8. Watson visits Holmes’s office which is overrun by plants. In “urban camouflage,” Holmes shoots arrows at Watson. Holmes’s housekeeper urges Watson to take Holmes to a sanatorium.
  9. Holmes vows to unravel Moriarty’s “spider web,” but Watson is skeptical. After reviving Watson’s dog (felled by one of Holmes’s arrows) with sheep extract, Holmes presents the extract to Watson as a wedding gift.
  10. While Holmes pontificates on the evils of marriage, they drive to Watson’s stag party.
  11. Holmes and Watson meet up with Mycroft, Holmes’s eccentric brother, who holds an important government position.
  12. Distracted and clearly looking for someone, Holmes delivers a toast to Watson. In a huff, Watson takes to gambling.
  13. Turning the tables on a fortune-teller named Madame Simza or “Sim,” Holmes reads her fortune, finally giving her the letter he had stolen from Irene. The missive indicates that Sim’s brother has “found his true purpose.”
  14. A Cossack hiding in the rafters attacks Holmes and Sim. She dispatches with the Cossack quickly, but he was wearing rudimentary Kevlar, and gives them a spirited chase.
  15. Tied together by a cord, Holmes and the Cossack engage in fisticuffs. When the cord is cut, the Cossack escapes.
  16. Hungover and rumpled, Watson arrives at his wedding. Still, with joy and dignity, he marries Mary.
  17. As Holmes leaves the wedding, a mysterious henchman of Moriarty’s (Colonel Moran) invites Holmes to meet Moriarty that afternoon.
  18. At their tête-à-tête, Holmes and Moriarty speak in riddles. Holmes requests that Moriarty “remove Watson from the equation,” but Moriarty delights in collateral damage and refuses. To cap it off, Moriarty reveals to Holmes that Irene is now dead.
  19. On their way to honeymoon in Brighton, Dr and Mrs Watson relax in a first class train compartment. But their vacation is cut short when someone tries to kill them. Together, husband and wife defeat the assassin.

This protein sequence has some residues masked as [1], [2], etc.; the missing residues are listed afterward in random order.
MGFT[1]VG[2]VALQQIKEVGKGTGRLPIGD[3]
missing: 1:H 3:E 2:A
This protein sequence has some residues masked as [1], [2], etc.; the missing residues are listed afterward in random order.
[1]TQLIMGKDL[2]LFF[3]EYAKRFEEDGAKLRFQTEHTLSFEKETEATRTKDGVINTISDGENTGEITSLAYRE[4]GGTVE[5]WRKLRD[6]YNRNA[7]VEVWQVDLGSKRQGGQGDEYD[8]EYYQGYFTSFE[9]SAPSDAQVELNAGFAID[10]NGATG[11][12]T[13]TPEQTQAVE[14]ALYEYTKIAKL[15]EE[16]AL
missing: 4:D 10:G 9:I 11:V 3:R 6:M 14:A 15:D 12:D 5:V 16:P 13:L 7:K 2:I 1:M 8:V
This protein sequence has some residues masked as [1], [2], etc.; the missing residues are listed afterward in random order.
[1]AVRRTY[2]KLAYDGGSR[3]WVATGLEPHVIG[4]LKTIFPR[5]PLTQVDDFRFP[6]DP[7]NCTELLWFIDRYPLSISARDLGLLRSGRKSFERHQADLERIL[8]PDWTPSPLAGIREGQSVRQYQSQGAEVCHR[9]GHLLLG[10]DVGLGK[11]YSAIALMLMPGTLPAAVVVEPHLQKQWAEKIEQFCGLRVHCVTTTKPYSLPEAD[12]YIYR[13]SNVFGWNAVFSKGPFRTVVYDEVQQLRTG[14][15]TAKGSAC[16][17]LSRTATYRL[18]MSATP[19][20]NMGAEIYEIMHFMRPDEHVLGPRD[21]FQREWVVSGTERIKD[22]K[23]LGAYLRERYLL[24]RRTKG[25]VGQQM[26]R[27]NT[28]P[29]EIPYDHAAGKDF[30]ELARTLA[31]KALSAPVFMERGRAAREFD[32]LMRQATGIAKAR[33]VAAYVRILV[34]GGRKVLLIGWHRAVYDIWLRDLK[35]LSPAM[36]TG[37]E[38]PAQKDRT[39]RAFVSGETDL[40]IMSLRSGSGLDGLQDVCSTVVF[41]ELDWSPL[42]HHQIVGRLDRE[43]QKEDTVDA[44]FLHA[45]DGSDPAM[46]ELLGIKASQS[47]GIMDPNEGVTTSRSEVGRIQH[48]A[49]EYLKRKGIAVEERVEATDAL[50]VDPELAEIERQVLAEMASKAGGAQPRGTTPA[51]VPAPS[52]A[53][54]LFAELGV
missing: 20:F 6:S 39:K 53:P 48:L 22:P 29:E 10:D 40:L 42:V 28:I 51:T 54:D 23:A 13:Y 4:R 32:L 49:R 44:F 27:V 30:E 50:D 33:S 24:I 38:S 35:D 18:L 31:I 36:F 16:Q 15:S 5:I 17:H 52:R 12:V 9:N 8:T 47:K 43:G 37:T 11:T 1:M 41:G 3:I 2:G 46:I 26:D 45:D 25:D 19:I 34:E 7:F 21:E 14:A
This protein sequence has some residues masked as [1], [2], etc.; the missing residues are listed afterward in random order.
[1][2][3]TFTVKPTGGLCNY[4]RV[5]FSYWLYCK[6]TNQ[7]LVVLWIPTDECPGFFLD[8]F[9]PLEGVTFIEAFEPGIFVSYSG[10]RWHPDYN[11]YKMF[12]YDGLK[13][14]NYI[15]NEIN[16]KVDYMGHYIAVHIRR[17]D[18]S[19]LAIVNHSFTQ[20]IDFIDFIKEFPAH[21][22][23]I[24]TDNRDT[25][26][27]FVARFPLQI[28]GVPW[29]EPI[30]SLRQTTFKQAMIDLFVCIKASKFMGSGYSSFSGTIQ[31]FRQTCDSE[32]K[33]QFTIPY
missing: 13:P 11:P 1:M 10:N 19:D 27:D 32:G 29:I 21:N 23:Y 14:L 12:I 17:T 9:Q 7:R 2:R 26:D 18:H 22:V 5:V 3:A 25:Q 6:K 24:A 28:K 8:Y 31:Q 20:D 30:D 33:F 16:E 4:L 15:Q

20. Also on board the train, Holmes, disguised as a woman, kills even more would-be-assassins. At an opportune moment, Holmes throws Mary out of the open train compartment. Watson almost chokes Holmes to death.
  21. We flashback to a few moments prior, when Holmes apparently replaced one of the assassin’s ammunition cartridges with a tube of lipstick.
  22. Clinging to the outside of the train, Holmes and Watson argue. After appropriating another train compartment, they’re shot at by a blitz of bullets…until Holmes’s lipstick case jams their machine gun. When the machine gun operator tries to shoot again, the gun explodes.
  23. We flashback again, this time to Mary’s tumble from the compartment…after which, we learn, she was picked up by a rowboat manned by Mycroft.
  24. Holmes asks Watson to join him on this case…their last one.
  25. The intrepid duo takes the ferry to Paris to search for Sim’s brother. Holmes says good-bye to Irene.
  26. At a book signing, Colonel Moran gives Moriarty a ticket to an opera.
  27. At a gypsy camp, Holmes and Watson locate Sim. From the drawings her brother has sent to her, they deduce that he’s fallen in league with an extremist group suspected in causing the bombings all over Europe.
  28. Around a campfire, they dance and drink.
  29. At Mycroft’s abode, a telegram arrives for Watson’s wife.